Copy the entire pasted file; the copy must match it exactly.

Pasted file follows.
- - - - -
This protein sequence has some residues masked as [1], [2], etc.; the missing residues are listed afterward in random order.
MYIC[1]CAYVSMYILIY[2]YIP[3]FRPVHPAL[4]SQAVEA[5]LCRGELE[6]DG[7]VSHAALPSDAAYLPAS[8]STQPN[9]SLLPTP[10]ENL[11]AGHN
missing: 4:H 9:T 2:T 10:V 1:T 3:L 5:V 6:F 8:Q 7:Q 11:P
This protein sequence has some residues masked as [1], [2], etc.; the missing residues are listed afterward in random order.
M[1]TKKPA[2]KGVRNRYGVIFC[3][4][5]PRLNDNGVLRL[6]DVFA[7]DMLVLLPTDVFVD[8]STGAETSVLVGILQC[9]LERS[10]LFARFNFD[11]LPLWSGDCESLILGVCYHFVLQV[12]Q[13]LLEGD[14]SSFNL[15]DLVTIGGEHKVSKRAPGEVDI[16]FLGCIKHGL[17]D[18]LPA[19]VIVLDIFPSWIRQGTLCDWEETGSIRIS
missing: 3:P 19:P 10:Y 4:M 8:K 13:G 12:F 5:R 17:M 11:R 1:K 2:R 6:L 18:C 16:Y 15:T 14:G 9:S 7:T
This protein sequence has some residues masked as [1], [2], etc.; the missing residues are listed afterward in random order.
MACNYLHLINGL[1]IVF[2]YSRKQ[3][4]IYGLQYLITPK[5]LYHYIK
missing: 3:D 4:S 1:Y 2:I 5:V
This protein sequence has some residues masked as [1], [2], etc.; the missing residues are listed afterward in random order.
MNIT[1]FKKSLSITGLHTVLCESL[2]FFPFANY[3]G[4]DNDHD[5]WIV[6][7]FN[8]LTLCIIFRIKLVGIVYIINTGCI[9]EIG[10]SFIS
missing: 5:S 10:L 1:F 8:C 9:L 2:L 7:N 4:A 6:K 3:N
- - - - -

This protein sequence has some residues masked as [1], [2], etc.; the missing residues are listed afterward in random order.
MYIC[1]CAYVSMYILIY[2]YIP[3]FRPVHPAL[4]SQAVEA[5]LCRGELE[6]DG[7]VSHAALPSDAAYLPAS[8]STQPN[9]SLLPTP[10]ENL[11]AGHN
missing: 4:H 9:T 2:T 10:V 1:T 3:L 5:V 6:F 8:Q 7:Q 11:P
This protein sequence has some residues masked as [1], [2], etc.; the missing residues are listed afterward in random order.
M[1]TKKPA[2]KGVRNRYGVIFC[3][4][5]PRLNDNGVLRL[6]DVFA[7]DMLVLLPTDVFVD[8]STGAETSVLVGILQC[9]LERS[10]LFARFNFD[11]LPLWSGDCESLILGVCYHFVLQV[12]Q[13]LLEGD[14]SSFNL[15]DLVTIGGEHKVSKRAPGEVDI[16]FLGCIKHGL[17]D[18]LPA[19]VIVLDIFPSWIRQGTLCDWEETGSIRIS
missing: 3:P 19:P 10:Y 4:M 8:K 13:G 12:F 5:R 17:M 11:R 1:K 2:R 6:L 18:C 16:Y 15:T 14:G 9:S 7:T
This protein sequence has some residues masked as [1], [2], etc.; the missing residues are listed afterward in random order.
MACNYLHLINGL[1]IVF[2]YSRKQ[3][4]IYGLQYLITPK[5]LYHYIK
missing: 3:D 4:S 1:Y 2:I 5:V
This protein sequence has some residues masked as [1], [2], etc.; the missing residues are listed afterward in random order.
MNIT[1]FKKSLSITGLHTVLCESL[2]FFPFANY[3]G[4]DNDHD[5]WIV[6][7]FN[8]LTLCIIFRIKLVGIVYIINTGCI[9]EIG[10]SFIS
missing: 5:S 10:L 1:F 8:C 9:L 2:L 7:N 4:A 6:K 3:N